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IVORY-BILLS  LiVE???!  ...

=> THE blog devoted to news and commentary on the most iconic bird in American ornithology, the Ivory-billed Woodpecker (IBWO)... and... sometimes other schtuff.

Web ivorybills.blogspot.com

"....The truth is out there."

-- Dr. Jerome Jackson, 2002 (... & Agent Fox Mulder)

“There are more things in heaven and earth, Horatio, than are dreamt of in your philosophy.”

-- Hamlet

"All truth passes through 3 stages: First it is ridiculed. Second, it is violently opposed. Third, it is accepted as self-evident."

-- Arthur Schopenhauer

Sunday, September 25, 2011


Where oh Where....


Nice summary piece of Ivory-bill matters at this point here:


My favorite quote from it comes from Chuck Hunter with USFWS:

“If no further observations are made, it could be another 30 years before the species is declared extinct... But within the U.S. Fish and Wildlife community, we are not ready to declare it extinct. I have not seen compelling evidence to suggest it’s extinct.”

That reflects my own outlook (though I think the "30 years" figure an exaggeration)... I'm not just looking for solid documentation that the species exists; I'm looking alternatively for compelling evidence that it does not, and given the number and type of reports across decades, that evidence (for extinction) also remains largely conjectural and less-than-overwhelming.

On a complete side-note, those who recall Dr. Martin Collinson's past role in the IBWO debate, may be interested to know he has authored an article in the current edition of "Birding" concerning the identification of the (likely extinct) Eskimo Curlew:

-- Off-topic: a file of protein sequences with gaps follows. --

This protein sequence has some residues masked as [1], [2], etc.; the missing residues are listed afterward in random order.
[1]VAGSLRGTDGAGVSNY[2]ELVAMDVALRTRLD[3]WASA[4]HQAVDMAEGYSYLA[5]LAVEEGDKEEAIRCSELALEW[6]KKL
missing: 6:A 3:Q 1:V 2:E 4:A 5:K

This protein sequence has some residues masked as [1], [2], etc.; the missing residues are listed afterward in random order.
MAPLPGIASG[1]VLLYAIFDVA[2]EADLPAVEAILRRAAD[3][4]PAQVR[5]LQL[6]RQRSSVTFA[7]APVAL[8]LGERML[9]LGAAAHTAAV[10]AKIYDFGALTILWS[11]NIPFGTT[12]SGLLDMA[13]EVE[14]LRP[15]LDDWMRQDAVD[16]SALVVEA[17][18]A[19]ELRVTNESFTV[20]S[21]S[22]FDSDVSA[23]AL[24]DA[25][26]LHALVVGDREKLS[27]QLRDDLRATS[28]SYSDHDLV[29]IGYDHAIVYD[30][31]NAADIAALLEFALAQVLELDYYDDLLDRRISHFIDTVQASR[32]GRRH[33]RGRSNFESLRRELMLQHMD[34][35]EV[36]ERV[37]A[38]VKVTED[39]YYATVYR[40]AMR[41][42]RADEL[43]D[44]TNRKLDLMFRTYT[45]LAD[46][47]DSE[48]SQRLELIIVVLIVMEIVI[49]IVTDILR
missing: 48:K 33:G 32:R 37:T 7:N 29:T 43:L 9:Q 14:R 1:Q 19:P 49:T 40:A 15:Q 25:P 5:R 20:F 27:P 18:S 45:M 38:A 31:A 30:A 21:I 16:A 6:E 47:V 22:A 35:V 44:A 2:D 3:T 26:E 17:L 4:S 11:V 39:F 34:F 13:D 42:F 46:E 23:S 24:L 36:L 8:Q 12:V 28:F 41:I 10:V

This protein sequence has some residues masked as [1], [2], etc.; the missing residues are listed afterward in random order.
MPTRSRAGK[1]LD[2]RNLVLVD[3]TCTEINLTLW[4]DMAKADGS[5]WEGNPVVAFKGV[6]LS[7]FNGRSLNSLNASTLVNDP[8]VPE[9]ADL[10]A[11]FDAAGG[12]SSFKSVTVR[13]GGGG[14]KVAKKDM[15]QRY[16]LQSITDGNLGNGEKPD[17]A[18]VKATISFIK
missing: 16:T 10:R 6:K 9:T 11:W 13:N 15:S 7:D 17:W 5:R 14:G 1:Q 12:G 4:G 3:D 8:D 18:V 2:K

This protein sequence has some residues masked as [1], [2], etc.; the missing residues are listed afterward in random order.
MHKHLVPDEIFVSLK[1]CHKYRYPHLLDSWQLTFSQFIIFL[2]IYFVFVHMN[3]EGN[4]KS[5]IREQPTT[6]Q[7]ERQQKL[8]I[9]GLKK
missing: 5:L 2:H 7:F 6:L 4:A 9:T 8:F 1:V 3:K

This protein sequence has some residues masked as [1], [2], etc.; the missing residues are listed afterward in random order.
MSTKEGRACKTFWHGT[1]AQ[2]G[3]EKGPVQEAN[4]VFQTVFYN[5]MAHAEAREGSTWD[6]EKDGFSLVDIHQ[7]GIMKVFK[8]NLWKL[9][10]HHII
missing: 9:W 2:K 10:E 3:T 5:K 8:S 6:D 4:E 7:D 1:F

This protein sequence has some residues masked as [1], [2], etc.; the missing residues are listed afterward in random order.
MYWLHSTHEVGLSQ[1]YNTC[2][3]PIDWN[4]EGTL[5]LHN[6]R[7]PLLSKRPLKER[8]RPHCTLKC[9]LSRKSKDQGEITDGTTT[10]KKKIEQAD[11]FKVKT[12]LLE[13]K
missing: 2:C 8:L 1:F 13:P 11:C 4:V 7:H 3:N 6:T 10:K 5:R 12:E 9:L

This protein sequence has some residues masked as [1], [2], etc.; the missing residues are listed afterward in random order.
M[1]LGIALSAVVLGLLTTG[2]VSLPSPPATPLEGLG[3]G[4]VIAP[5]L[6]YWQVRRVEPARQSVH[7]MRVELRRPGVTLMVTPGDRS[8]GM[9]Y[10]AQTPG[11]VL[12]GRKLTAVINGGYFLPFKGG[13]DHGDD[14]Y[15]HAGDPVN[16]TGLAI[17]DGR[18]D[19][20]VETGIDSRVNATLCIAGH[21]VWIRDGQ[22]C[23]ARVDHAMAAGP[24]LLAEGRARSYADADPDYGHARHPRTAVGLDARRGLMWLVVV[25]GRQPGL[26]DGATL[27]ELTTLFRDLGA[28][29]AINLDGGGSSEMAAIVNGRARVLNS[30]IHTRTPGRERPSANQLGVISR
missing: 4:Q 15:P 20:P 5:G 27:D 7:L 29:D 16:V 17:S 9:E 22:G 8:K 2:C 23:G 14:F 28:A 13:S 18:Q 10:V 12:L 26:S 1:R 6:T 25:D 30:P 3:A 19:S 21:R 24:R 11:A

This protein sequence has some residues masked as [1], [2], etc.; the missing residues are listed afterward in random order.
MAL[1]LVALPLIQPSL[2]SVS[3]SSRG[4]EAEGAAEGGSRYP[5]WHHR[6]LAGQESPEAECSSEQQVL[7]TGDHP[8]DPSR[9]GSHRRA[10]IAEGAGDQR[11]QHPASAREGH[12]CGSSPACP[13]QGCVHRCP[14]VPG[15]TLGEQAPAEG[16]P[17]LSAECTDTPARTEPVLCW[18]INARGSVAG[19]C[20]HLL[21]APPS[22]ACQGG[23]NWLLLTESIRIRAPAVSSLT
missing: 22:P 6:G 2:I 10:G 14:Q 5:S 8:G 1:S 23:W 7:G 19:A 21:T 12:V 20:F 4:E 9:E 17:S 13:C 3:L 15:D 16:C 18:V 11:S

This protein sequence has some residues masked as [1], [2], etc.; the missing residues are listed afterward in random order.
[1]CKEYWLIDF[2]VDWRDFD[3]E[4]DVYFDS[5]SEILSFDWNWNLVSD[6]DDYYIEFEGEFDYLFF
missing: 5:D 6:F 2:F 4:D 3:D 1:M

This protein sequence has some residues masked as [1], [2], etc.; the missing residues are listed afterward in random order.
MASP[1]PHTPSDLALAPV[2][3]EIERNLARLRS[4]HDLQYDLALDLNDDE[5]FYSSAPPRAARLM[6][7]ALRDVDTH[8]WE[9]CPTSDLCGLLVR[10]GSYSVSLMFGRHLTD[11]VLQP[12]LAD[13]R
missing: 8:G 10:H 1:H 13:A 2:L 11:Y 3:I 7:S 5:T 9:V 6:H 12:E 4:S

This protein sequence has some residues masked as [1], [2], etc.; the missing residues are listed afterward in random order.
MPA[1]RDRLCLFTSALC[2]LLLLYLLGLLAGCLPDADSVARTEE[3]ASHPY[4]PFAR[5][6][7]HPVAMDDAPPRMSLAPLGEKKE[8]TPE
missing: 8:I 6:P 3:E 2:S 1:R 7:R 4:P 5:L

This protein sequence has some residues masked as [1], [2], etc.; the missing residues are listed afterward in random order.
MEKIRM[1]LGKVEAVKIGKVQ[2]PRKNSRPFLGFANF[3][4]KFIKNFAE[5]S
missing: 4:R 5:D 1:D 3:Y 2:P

[above pic via Wikimedia Commons of original Singer Tract IBWOs]
The gift that never stops giving.

What is the nature of the evidence of a bird being extinct that would satisfy Chuck Hunter?
Consistent lack of credible sightings, reports, and blurry photos, some of which can be quite compelling, despite the possible variation. I believe he also being realistic, in that, if the bird was/is extinct there would be many fewer reports of IBWOs, or for any bird for that matter. I would imagine that he probably believes the Bachman's Warbler and perhaps even the Eskimo Curlew are extinct, due to the lack of sightings to support otherwise. It is just a matter of time, sometimes people believe one thing, then an event happens that drastically alters their opinion.
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